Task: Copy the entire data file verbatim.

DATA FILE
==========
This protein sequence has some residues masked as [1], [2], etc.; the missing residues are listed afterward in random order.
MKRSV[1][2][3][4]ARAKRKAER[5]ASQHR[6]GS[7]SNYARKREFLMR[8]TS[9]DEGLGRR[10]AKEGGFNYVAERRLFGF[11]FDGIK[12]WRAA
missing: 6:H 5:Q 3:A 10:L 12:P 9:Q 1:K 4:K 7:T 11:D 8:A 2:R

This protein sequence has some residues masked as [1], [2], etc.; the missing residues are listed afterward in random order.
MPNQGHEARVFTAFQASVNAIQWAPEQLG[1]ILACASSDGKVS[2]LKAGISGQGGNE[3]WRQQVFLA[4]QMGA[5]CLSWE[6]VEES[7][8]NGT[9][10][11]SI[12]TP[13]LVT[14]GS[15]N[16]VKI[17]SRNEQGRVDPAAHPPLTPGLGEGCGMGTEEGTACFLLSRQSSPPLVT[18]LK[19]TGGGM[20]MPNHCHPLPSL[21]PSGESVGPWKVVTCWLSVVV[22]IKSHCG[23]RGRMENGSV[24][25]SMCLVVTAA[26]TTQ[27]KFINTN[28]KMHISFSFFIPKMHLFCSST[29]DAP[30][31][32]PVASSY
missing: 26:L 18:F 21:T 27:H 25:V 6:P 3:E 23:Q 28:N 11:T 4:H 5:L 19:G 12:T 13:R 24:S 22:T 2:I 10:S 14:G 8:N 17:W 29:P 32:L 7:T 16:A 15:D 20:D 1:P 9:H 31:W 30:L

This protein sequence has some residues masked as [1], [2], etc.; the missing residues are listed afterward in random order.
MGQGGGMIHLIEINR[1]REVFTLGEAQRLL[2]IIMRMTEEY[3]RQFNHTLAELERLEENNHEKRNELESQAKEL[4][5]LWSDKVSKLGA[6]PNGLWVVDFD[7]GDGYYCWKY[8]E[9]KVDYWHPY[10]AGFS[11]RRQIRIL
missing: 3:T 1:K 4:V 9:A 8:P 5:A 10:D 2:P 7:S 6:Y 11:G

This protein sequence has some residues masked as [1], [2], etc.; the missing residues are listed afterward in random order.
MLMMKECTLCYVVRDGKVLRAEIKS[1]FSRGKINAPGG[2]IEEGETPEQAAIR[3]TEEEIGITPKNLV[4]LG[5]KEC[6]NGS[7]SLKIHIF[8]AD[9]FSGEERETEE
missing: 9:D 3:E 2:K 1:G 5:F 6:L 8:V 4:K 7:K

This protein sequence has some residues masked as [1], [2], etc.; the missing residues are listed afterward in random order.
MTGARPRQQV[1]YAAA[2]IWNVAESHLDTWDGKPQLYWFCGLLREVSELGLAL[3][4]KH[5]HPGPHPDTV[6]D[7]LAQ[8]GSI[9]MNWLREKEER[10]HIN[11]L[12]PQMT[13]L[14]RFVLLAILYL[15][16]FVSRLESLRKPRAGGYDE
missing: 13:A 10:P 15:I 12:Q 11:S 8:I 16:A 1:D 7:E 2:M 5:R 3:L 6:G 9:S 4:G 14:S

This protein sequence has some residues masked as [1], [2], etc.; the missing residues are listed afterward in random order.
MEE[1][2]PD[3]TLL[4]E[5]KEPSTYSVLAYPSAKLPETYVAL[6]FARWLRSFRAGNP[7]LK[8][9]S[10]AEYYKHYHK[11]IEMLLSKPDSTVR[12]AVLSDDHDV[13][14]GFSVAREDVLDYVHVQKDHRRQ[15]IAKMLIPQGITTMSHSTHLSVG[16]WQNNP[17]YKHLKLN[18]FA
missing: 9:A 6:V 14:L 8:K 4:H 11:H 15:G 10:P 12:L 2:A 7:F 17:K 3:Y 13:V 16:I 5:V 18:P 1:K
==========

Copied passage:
This protein sequence has some residues masked as [1], [2], etc.; the missing residues are listed afterward in random order.
MKRSV[1][2][3][4]ARAKRKAER[5]ASQHR[6]GS[7]SNYARKREFLMR[8]TS[9]DEGLGRR[10]AKEGGFNYVAERRLFGF[11]FDGIK[12]WRAA
missing: 6:H 5:Q 3:A 10:L 12:P 9:Q 1:K 4:K 7:T 11:D 8:A 2:R

This protein sequence has some residues masked as [1], [2], etc.; the missing residues are listed afterward in random order.
MPNQGHEARVFTAFQASVNAIQWAPEQLG[1]ILACASSDGKVS[2]LKAGISGQGGNE[3]WRQQVFLA[4]QMGA[5]CLSWE[6]VEES[7][8]NGT[9][10][11]SI[12]TP[13]LVT[14]GS[15]N[16]VKI[17]SRNEQGRVDPAAHPPLTPGLGEGCGMGTEEGTACFLLSRQSSPPLVT[18]LK[19]TGGGM[20]MPNHCHPLPSL[21]PSGESVGPWKVVTCWLSVVV[22]IKSHCG[23]RGRMENGSV[24][25]SMCLVVTAA[26]TTQ[27]KFINTN[28]KMHISFSFFIPKMHLFCSST[29]DAP[30][31][32]PVASSY
missing: 26:L 18:F 21:T 27:H 25:V 6:P 3:E 23:Q 28:N 11:T 4:H 5:L 19:G 12:T 13:R 24:S 22:T 2:I 10:S 14:G 8:N 17:W 29:P 32:L 7:T 16:A 15:D 20:D 1:P 9:H 31:W 30:L

This protein sequence has some residues masked as [1], [2], etc.; the missing residues are listed afterward in random order.
MGQGGGMIHLIEINR[1]REVFTLGEAQRLL[2]IIMRMTEEY[3]RQFNHTLAELERLEENNHEKRNELESQAKEL[4][5]LWSDKVSKLGA[6]PNGLWVVDFD[7]GDGYYCWKY[8]E[9]KVDYWHPY[10]AGFS[11]RRQIRIL
missing: 3:T 1:K 4:V 9:A 8:P 5:A 10:D 2:P 7:S 6:Y 11:G

This protein sequence has some residues masked as [1], [2], etc.; the missing residues are listed afterward in random order.
MLMMKECTLCYVVRDGKVLRAEIKS[1]FSRGKINAPGG[2]IEEGETPEQAAIR[3]TEEEIGITPKNLV[4]LG[5]KEC[6]NGS[7]SLKIHIF[8]AD[9]FSGEERETEE
missing: 9:D 3:E 2:K 1:G 5:F 6:L 8:V 4:K 7:K

This protein sequence has some residues masked as [1], [2], etc.; the missing residues are listed afterward in random order.
MTGARPRQQV[1]YAAA[2]IWNVAESHLDTWDGKPQLYWFCGLLREVSELGLAL[3][4]KH[5]HPGPHPDTV[6]D[7]LAQ[8]GSI[9]MNWLREKEER[10]HIN[11]L[12]PQMT[13]L[14]RFVLLAILYL[15][16]FVSRLESLRKPRAGGYDE
missing: 13:A 10:P 15:I 12:Q 11:S 8:I 16:A 1:D 7:E 2:M 5:R 3:L 6:G 9:S 4:G 14:S

This protein sequence has some residues masked as [1], [2], etc.; the missing residues are listed afterward in random order.
MEE[1][2]PD[3]TLL[4]E[5]KEPSTYSVLAYPSAKLPETYVAL[6]FARWLRSFRAGNP[7]LK[8][9]S[10]AEYYKHYHK[11]IEMLLSKPDSTVR[12]AVLSDDHDV[13][14]GFSVAREDVLDYVHVQKDHRRQ[15]IAKMLIPQGITTMSHSTHLSVG[16]WQNNP[17]YKHLKLN[18]FA
missing: 9:A 6:V 14:L 8:K 4:H 11:H 15:G 10:P 12:L 2:A 7:F 17:K 3:Y 13:V 16:I 5:V 18:P 1:K